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Transforming maternal care in developing nations

The UN estimates that 99% of all maternal deaths occur in developing countries. Tragically, most of these deaths are avoidable and attributed to inequality in access to health services.

An ultra low-cost baby scanner that can be plugged into almost any computer has been developed by EPSRC-funded engineers at Newcastle University, and could prove to be a lifeline for medical teams across the world.

This hand-held USB device works in a similar way to an ultrasound scanner, using pulses of high-frequency sound to build up a picture of the unborn child on the computer screen. Unlike hospital technology which can cost from £20K - £100K, the scanner can be manufactured for as little as £40.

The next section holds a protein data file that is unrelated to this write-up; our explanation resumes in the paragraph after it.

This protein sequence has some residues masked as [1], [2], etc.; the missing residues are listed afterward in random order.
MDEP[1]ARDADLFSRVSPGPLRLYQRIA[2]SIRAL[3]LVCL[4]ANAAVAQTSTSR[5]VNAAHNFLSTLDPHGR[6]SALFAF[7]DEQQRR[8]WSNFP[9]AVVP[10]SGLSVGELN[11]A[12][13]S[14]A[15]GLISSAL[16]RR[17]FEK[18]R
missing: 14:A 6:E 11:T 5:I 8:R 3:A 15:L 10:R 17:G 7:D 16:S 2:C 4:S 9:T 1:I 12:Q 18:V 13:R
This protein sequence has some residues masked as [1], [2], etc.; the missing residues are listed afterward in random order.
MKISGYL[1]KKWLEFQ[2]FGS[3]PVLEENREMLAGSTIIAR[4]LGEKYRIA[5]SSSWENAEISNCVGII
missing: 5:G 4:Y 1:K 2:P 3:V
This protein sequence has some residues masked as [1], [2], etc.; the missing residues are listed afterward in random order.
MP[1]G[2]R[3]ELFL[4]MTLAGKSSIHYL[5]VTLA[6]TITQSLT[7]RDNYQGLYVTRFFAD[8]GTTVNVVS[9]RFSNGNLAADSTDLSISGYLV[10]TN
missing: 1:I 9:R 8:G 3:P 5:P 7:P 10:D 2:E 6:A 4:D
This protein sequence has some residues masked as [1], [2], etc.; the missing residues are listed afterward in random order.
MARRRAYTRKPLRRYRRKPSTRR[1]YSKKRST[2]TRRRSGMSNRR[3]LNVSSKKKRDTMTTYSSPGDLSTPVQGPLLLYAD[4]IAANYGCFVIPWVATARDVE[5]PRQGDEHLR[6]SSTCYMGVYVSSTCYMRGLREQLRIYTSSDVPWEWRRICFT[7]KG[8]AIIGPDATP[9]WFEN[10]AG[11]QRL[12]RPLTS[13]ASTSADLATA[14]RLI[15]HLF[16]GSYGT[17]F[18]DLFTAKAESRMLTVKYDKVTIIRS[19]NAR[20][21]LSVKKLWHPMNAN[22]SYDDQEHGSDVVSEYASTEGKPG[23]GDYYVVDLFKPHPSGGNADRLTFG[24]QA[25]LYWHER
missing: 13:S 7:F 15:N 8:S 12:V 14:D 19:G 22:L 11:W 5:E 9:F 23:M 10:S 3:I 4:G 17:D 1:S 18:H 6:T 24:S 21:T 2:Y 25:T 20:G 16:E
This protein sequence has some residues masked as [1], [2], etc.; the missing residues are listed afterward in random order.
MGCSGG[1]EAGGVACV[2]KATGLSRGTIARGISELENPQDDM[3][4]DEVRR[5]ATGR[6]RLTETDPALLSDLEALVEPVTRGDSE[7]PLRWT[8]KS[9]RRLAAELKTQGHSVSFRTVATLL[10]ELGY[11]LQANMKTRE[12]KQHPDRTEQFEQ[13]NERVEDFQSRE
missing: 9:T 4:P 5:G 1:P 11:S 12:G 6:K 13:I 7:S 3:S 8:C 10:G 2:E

The team hope that the device will be used to provide healthcare professionals working in the world’s poorest nations with basic antenatal information that could save the lives of hundreds and thousands of women and children.

“Imaging to obtain even the simplest information such as the child’s position in the womb or how it is developing is simply not available to women in many parts of the world. We hope that the very low cost of this device and the fact that it can run on any standard computer means basic antenatal imaging could finally be made available to all women.” Mr Neasham, Newcastle University. 

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